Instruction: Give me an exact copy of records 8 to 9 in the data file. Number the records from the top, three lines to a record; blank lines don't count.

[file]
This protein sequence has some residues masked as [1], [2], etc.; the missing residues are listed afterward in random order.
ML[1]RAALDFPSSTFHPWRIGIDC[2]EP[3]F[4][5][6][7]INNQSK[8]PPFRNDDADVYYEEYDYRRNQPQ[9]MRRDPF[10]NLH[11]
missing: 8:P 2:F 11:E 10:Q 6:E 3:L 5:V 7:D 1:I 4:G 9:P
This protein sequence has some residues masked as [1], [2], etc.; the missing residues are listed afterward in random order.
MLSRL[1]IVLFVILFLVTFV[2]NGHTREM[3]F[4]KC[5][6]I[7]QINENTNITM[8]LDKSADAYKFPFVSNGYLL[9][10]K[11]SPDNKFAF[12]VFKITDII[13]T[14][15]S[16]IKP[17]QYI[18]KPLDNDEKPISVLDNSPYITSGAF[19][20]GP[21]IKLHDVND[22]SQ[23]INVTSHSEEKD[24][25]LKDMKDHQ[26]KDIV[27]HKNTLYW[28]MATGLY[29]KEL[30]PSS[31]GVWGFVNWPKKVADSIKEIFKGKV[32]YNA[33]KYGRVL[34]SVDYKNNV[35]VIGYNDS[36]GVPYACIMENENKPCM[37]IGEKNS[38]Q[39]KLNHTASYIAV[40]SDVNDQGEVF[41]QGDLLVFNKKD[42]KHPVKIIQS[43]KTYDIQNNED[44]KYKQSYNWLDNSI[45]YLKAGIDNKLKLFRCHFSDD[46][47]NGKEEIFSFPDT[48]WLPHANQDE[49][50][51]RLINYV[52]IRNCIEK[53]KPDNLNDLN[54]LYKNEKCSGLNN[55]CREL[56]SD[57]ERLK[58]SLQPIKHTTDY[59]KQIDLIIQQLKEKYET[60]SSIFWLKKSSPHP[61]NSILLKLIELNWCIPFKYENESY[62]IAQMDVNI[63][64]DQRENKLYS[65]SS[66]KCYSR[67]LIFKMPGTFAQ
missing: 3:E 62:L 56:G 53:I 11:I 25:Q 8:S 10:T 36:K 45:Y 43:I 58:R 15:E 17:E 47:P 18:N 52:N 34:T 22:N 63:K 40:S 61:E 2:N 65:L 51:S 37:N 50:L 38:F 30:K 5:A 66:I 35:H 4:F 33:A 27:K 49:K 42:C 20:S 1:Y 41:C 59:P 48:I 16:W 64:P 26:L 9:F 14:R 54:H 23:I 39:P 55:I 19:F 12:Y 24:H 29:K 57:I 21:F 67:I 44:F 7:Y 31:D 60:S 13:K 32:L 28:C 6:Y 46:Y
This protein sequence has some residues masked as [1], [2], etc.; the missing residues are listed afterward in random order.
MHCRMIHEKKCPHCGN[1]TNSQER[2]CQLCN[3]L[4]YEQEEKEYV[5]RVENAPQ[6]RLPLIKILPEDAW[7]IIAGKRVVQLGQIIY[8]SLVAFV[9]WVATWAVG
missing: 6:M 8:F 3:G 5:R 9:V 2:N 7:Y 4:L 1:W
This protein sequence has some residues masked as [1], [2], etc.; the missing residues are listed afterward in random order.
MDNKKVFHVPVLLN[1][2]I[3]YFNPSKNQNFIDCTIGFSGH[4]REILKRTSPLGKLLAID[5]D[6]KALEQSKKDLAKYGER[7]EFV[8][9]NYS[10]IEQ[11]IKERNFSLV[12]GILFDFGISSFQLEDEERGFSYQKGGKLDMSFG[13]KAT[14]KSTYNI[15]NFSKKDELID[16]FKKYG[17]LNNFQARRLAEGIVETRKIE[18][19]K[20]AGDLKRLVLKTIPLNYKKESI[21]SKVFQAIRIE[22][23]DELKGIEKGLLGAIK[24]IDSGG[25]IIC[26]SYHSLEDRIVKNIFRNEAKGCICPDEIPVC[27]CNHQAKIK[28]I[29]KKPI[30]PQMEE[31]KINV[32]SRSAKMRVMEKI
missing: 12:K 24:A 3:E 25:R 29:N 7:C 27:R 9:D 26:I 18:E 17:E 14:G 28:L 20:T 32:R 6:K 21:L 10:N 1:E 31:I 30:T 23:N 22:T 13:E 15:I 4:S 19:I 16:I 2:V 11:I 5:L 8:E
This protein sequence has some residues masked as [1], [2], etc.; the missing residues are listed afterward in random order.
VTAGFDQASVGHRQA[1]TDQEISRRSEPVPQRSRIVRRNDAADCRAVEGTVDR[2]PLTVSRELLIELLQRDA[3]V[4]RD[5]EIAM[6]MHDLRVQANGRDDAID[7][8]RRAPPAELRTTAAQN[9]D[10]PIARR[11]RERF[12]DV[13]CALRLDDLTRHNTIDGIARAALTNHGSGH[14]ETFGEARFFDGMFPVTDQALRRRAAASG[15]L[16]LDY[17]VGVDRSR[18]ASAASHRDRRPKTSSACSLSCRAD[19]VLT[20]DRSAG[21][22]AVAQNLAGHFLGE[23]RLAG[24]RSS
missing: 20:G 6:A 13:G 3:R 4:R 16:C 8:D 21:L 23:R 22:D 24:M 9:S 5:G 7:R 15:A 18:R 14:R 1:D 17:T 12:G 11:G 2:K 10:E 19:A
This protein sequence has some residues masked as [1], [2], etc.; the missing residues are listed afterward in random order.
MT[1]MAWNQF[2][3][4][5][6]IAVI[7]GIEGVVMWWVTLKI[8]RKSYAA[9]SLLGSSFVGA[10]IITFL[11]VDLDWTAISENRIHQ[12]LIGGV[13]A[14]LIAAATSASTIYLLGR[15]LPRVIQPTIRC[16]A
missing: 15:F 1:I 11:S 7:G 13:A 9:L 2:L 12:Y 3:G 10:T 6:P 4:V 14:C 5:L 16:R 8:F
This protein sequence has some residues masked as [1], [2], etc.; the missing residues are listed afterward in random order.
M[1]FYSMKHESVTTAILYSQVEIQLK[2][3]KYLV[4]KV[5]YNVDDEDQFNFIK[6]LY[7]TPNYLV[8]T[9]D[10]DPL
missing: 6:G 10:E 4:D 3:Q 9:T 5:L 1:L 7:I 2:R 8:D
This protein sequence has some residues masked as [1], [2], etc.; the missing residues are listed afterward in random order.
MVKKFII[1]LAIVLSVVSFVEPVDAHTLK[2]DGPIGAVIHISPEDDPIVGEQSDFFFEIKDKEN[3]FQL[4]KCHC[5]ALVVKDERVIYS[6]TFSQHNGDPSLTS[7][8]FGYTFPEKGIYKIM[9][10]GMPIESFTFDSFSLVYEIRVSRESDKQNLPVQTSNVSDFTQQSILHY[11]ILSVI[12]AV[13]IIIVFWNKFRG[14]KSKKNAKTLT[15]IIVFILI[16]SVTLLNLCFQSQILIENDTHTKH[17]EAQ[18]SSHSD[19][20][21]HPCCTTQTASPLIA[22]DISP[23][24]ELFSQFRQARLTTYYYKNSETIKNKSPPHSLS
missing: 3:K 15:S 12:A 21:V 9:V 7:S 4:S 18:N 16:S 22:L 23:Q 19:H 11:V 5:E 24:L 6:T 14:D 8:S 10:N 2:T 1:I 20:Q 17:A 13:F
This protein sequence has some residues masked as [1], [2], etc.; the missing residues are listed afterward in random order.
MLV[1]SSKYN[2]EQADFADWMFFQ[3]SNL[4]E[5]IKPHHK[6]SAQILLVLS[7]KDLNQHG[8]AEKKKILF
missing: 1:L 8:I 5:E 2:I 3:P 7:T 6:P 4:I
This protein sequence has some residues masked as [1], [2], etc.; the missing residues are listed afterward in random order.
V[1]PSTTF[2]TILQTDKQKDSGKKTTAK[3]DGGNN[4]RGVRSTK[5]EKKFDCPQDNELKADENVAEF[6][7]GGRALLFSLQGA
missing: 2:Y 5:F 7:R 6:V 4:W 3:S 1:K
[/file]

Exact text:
This protein sequence has some residues masked as [1], [2], etc.; the missing residues are listed afterward in random order.
MVKKFII[1]LAIVLSVVSFVEPVDAHTLK[2]DGPIGAVIHISPEDDPIVGEQSDFFFEIKDKEN[3]FQL[4]KCHC[5]ALVVKDERVIYS[6]TFSQHNGDPSLTS[7][8]FGYTFPEKGIYKIM[9][10]GMPIESFTFDSFSLVYEIRVSRESDKQNLPVQTSNVSDFTQQSILHY[11]ILSVI[12]AV[13]IIIVFWNKFRG[14]KSKKNAKTLT[15]IIVFILI[16]SVTLLNLCFQSQILIENDTHTKH[17]EAQ[18]SSHSD[19][20][21]HPCCTTQTASPLIA[22]DISP[23][24]ELFSQFRQARLTTYYYKNSETIKNKSPPHSLS
missing: 3:K 15:S 12:A 21:V 9:V 7:S 4:S 18:N 16:S 22:L 23:Q 19:H 11:V 5:E 24:L 6:T 14:D 8:S 10:N 2:T 1:I 20:Q 17:A 13:F
This protein sequence has some residues masked as [1], [2], etc.; the missing residues are listed afterward in random order.
MLV[1]SSKYN[2]EQADFADWMFFQ[3]SNL[4]E[5]IKPHHK[6]SAQILLVLS[7]KDLNQHG[8]AEKKKILF
missing: 1:L 8:I 5:E 2:I 3:P 7:T 6:P 4:I